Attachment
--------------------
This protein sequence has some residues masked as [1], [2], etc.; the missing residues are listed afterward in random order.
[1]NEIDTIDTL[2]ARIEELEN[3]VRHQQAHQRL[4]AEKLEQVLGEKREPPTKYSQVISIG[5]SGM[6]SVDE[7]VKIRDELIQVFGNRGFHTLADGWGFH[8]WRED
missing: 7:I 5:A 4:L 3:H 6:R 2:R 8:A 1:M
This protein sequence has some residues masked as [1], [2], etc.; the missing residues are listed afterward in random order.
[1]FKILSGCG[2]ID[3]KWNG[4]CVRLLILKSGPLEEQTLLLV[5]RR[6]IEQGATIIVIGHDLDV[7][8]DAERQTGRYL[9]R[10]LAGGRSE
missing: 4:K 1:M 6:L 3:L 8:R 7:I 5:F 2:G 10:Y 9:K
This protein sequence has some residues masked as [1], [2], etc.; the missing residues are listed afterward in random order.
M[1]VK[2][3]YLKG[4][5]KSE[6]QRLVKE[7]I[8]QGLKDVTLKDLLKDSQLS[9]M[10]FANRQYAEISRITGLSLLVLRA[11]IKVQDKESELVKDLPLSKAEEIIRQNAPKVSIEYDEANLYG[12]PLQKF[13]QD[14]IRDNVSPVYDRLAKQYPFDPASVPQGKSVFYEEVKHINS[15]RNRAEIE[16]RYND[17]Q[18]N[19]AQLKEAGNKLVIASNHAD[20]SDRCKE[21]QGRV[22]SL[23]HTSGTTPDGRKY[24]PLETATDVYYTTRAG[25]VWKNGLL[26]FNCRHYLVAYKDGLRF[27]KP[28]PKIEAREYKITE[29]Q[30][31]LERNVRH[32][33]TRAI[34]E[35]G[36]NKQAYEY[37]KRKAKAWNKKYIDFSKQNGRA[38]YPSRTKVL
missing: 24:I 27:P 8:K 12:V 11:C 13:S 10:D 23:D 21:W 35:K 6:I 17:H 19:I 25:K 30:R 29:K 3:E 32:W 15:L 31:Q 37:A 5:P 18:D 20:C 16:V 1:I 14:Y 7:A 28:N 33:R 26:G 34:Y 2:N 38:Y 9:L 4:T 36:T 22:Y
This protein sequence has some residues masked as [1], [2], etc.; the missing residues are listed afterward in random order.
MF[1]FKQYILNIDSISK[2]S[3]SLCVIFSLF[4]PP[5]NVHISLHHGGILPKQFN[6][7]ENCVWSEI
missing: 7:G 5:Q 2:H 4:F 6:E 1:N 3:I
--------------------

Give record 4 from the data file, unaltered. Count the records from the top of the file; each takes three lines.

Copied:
This protein sequence has some residues masked as [1], [2], etc.; the missing residues are listed afterward in random order.
MF[1]FKQYILNIDSISK[2]S[3]SLCVIFSLF[4]PP[5]NVHISLHHGGILPKQFN[6][7]ENCVWSEI
missing: 7:G 5:Q 2:H 4:F 6:E 1:N 3:I